It’s not every day firefighters find themselves clinging to bridges 150 feet above an icy river on a cold December morning, fighting with a person who is hell bent on plunging to an almost certain death.
It’s not every day firefighters get the chance to intervene and save someone in an up close and personal way. But then again, not everybody is Kaim Rosado, an eight-year career firefighter with the New London (Conn.) Fire Department.
For his efforts in saving the life of a suicidal man by grabbing him and helping to pull him to safety, Rosado has been honored by Firehouse Magazine as recipient of a 2009 Heroism & Community Service Award.
Dec. 12, 2009 was a Saturday. At about 7:18 a.m., Rosado and two other firefighters in his engine company were summoned to assist the police with a young man threatening to jump off the Gold Star Memorial Bridge on Interstate 95, spanning the Thames River.
Rosado said a man in his 20s was apparently distraught and trying to get the attention of a young woman who was the object of his affection. To achieve that, the man scaled a 10-foot retaining fence on the bridge and perched himself on a six-inch ledge above the river, unfettered and threatening to jump from the highest point on the structure.
“It was really cold that day,” Rosado said of the morning that saw temperatures in the 20s. “We parked on the bridge and waited.”
A half hour passed and Rosado said the officer on his truck, a lieutenant, approached the police officers on the scene. He and another firefighter followed suit.
The police were negotiating with the man and the firefighters were told it shouldn’t be too much longer before the man would abandon his threat and climb back over the fence.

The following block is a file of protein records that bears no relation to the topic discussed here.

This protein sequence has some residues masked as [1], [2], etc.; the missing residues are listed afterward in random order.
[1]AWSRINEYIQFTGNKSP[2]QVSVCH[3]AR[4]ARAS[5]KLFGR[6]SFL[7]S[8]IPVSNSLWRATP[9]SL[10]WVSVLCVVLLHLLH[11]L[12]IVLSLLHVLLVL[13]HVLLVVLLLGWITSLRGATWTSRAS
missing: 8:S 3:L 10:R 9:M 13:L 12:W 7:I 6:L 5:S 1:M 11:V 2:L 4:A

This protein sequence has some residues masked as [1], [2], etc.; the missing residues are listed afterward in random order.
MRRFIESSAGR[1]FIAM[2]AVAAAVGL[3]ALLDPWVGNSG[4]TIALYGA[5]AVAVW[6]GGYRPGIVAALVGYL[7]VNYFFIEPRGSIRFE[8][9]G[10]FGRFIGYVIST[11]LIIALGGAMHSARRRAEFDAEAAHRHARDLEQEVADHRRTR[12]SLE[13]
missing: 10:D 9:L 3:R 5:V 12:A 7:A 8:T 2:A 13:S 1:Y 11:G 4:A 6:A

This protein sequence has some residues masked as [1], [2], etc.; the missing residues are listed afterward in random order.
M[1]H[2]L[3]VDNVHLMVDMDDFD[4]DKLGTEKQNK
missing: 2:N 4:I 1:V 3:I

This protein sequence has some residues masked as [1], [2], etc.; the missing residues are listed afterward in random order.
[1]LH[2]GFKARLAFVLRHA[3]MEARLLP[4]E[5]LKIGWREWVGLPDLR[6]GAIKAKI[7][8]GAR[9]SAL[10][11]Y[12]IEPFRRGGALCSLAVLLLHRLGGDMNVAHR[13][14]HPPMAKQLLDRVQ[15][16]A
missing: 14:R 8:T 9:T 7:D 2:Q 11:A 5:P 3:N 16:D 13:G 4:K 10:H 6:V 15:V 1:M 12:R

They were wrong.
“As we started back to the truck, we heard a scuffle and saw one of the officers grabbing the man through the fence,” Rosado said. “We figured we had to do something.”
Rosado went back to the engine and grabbed a 14-foot ladder, scaled it and came down on the other side of the fence where the man was. Rosado tied a rope around himself for fall protection and the other firefighters and the officers cinched it to the fence.
Rosado grabbed the man’s collar and held on, while the other firefighters and officers grabbed through the aluminum rails of the fence, desperately trying to prevent the man from falling or jumping.
“He did not want us to hold him and he was fighting us the whole time,” Rosado said.
Attempts to handcuff the man to the fence failed, as did other attempts to securely tether him with webbing.
At one point during the fracas, an officer got a rope around the man’s leg which prevented him from falling.
“He was hanging upside down by the rope around his leg for a while, but he got sick of that and pulled himself back up on the ledge,” Rosado said.
While Rosado and the officers continued to wrestle with the man, the lieutenant of the crew began cutting the fence to gain access to the man, and to hopefully pull him back to safety on the deck of the bridge. He was not cooperating enough to be brought back over the top of the fence, so they knew they’d have to find another way to get him to safety.
Every attempt the responders made to secure the man was thwarted as he tried to untie every rope or webbing as quickly as it was placed.
“We were fighting with him for about 20 minutes at least,” Rosado said.
Toward the end of the skirmish, Rosado said the man let go of his grip on the fence and Rosado and the two other firefighters and four law enforcement officers capitalized on his defensive move. Rosado got rescue webbing that he kept in his bunker coat around the man’s wrist, and that provided another point from which the rescuers could pull the man to safety.
The situation ended when the police and firefighters swung the man around and pulled him through the hole in the fence created by bolt cutters.